You’ll need a little grit to do this job, because driving on ice roads comes with the constant threat of cracks in the ice and mechanical breakdowns in subzero temperatures. It does, however, pay well, with the average pay being $50,000-$100,000 per year.

5. Storm Chaser

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Image by Warren Faidley

To all those who call the weather boring, try your hand as a storm chaser. Storm chasers are meteorologists and thrill-seekers who pursue severe weather conditions, including tornadoes and hurricanes, to document and study them up close, facing death for knowledge and for fun.

Often using Doppler radar systems to measure the speed and direction of wind within a tornado, storm chasers work to provide valuable data that can improve our understanding of these powerful weather phenomena.

The first official storm chaser was David Hoadley, who famously used his knowledge of meteorology and engineering to track storms in the United States during the 1950s and 1960s.


Storm chasers not only document tornadoes but also study other severe weather, such as supercell thunderstorms, hailstorms, and lightning, ultimately contributing to advancements in meteorology and the oh-so-important weather forecasting.

6. Shark Diver

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Image by George Karbus Photography

Another incredible job that puts you face to face with danger: a shark diver. Shark divers might have a variety of reasons for diving with sharks, including research or raising awareness. Researchers dive with sharks to study their behavior, while photographers or videographers might dive with sharks to capture footage to help preserve and protect shark species. No matter what reason they have for being there, shark divers must exercise extreme caution around these top ocean predators.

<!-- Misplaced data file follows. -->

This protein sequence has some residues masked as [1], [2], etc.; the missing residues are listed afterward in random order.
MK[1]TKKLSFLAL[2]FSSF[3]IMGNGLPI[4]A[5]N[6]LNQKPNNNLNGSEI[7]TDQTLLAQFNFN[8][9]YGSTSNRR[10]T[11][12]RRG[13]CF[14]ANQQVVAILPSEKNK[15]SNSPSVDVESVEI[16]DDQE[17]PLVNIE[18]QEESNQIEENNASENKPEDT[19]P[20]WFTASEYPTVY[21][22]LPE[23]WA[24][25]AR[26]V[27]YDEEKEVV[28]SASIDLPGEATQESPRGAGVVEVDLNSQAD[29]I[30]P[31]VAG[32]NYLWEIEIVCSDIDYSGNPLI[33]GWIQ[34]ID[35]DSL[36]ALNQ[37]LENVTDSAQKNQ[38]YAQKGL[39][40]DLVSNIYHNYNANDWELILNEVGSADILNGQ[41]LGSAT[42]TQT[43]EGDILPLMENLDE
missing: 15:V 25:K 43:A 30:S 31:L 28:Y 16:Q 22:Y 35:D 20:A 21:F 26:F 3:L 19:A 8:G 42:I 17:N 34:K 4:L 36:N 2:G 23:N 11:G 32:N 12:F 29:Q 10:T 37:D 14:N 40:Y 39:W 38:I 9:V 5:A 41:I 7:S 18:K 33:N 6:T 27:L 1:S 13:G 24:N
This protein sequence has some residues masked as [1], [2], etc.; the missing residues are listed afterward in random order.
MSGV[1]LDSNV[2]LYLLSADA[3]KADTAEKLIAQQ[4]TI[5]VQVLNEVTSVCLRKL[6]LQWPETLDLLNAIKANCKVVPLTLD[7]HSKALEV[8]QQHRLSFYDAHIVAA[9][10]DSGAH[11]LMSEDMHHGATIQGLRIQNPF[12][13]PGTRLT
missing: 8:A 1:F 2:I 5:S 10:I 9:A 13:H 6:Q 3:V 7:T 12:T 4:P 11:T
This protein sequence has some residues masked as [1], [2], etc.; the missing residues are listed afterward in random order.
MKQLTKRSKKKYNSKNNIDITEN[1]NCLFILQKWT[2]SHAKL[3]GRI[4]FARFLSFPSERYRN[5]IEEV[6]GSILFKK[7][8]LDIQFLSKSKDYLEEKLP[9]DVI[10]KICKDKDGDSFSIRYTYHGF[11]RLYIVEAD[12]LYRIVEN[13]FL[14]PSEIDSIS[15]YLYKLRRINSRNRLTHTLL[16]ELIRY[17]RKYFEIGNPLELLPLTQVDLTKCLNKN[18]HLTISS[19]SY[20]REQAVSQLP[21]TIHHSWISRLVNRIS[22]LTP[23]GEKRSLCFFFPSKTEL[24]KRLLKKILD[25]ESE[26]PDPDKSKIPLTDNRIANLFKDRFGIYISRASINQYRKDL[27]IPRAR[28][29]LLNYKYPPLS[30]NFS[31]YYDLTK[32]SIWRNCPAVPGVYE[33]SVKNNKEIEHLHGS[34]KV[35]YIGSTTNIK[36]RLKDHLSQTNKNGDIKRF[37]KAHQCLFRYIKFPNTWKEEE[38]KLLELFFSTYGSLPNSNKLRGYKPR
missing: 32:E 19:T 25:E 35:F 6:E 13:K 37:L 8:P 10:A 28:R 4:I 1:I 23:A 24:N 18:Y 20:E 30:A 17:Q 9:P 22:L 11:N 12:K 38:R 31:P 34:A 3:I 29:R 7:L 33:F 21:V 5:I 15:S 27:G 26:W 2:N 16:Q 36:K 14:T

Imagine commuting to work by driving to a coast and then logging in by diving with species like  great whites, tiger sharks, and hammerheads. Some shark divers cage dive, which involves entering a protective cage lowered into the water to observe sharks up close without direct physical contact.

Shark divers might study these great animals to learn about their behavior and ecology and to promote shark conservation efforts. They play a crucial role in dispelling misconceptions about sharks and educating the public about the importance of these apex predators in maintaining a balanced marine ecosystem. 

7. Wilderness Search-and-Rescue Specialist

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Image by Cavan Images

Wilderness-rescue specialists are highly trained professionals who specialize in conducting search-and-rescue operations in remote and rugged terrain, such as mountains, forests, and deserts.

If you’re a survival expert like Bear Grylls and can navigate like a boss, wrap a sprained ankle in 30 seconds, and do technical rope work, then a career in wilderness search and rescue may be for you.

Wilderness-rescue specialists often work closely with officials in national parks, law enforcement, and medical teams to coordinate complex emergency-rescue missions and ensure the safety and successful retrieval of lost or injured individuals in remote areas and challenging outdoor environments.